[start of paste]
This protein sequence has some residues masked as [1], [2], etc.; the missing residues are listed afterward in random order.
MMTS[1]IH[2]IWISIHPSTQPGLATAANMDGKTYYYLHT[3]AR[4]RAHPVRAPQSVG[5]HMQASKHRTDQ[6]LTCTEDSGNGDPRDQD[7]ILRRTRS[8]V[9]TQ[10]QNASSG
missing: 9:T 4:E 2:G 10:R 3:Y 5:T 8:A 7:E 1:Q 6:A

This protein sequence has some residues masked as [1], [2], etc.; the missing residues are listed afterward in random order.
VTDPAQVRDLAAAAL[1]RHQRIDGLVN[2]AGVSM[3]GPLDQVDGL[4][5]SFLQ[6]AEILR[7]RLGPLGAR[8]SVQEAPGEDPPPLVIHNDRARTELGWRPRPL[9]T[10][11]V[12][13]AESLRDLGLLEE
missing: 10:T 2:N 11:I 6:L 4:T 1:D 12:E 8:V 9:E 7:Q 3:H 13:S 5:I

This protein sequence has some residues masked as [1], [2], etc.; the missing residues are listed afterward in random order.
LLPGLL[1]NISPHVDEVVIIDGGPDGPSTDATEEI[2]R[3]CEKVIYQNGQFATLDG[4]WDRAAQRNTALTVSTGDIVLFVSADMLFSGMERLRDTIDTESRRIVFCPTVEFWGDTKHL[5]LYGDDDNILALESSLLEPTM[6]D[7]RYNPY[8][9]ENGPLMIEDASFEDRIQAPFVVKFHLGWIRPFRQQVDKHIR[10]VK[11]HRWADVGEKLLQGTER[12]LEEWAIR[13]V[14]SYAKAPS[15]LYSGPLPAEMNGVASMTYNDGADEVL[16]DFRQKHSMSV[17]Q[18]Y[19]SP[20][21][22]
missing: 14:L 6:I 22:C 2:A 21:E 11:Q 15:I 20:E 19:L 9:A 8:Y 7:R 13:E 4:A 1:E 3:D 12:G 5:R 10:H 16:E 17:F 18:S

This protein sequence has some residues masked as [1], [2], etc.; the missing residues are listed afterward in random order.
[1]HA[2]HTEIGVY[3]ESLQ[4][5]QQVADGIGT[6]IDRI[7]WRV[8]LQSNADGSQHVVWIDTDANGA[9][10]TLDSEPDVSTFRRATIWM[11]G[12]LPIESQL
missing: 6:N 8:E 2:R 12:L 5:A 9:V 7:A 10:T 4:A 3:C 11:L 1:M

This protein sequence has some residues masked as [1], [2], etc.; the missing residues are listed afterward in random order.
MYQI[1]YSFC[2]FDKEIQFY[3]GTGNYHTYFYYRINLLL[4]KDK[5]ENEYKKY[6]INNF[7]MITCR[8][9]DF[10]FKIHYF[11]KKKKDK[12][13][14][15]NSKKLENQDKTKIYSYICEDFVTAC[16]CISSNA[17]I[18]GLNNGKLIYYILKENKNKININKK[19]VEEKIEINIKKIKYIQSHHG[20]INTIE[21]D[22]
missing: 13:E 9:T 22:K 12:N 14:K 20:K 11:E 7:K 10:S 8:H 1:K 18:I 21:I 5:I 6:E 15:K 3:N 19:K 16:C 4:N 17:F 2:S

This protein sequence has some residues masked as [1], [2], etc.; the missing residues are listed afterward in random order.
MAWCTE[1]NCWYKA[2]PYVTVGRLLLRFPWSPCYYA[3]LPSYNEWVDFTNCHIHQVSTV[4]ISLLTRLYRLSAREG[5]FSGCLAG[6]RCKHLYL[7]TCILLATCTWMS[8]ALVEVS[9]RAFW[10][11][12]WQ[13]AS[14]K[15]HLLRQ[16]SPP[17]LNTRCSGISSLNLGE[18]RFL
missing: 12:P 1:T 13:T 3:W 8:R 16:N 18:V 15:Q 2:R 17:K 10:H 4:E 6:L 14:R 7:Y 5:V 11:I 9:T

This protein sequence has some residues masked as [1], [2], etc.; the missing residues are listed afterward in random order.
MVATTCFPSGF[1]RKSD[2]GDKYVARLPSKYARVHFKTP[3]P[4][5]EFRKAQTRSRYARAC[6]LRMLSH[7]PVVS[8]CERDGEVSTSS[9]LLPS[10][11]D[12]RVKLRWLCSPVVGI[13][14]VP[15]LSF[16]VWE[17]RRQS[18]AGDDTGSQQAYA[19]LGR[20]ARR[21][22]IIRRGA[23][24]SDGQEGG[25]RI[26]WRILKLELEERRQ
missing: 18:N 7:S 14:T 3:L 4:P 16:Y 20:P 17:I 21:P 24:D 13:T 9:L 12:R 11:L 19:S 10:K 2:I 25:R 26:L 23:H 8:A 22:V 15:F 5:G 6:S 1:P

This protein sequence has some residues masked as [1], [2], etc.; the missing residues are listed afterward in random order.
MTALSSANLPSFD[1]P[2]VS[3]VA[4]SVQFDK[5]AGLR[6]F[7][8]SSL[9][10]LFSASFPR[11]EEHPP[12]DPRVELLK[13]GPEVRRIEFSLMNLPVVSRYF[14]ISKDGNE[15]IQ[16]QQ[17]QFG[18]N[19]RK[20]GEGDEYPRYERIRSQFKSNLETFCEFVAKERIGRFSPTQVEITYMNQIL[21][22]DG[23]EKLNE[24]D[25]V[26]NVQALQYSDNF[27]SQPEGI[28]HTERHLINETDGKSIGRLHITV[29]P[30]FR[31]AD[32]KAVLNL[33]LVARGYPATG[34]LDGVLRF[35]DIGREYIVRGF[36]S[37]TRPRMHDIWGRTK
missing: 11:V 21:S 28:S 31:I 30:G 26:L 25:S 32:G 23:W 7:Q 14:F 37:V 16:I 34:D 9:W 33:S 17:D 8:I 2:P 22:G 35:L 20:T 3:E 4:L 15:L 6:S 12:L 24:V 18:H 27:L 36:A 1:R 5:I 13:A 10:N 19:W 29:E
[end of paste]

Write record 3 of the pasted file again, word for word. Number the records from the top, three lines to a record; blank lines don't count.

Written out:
This protein sequence has some residues masked as [1], [2], etc.; the missing residues are listed afterward in random order.
LLPGLL[1]NISPHVDEVVIIDGGPDGPSTDATEEI[2]R[3]CEKVIYQNGQFATLDG[4]WDRAAQRNTALTVSTGDIVLFVSADMLFSGMERLRDTIDTESRRIVFCPTVEFWGDTKHL[5]LYGDDDNILALESSLLEPTM[6]D[7]RYNPY[8][9]ENGPLMIEDASFEDRIQAPFVVKFHLGWIRPFRQQVDKHIR[10]VK[11]HRWADVGEKLLQGTER[12]LEEWAIR[13]V[14]SYAKAPS[15]LYSGPLPAEMNGVASMTYNDGADEVL[16]DFRQKHSMSV[17]Q[18]Y[19]SP[20][21][22]
missing: 14:L 6:I 22:C 2:A 21:E 11:Q 15:I 20:E 19:L 9:A 8:Y 7:R 13:E 4:A 1:E 3:D 12:G 5:R 10:H 16:E 17:F 18:S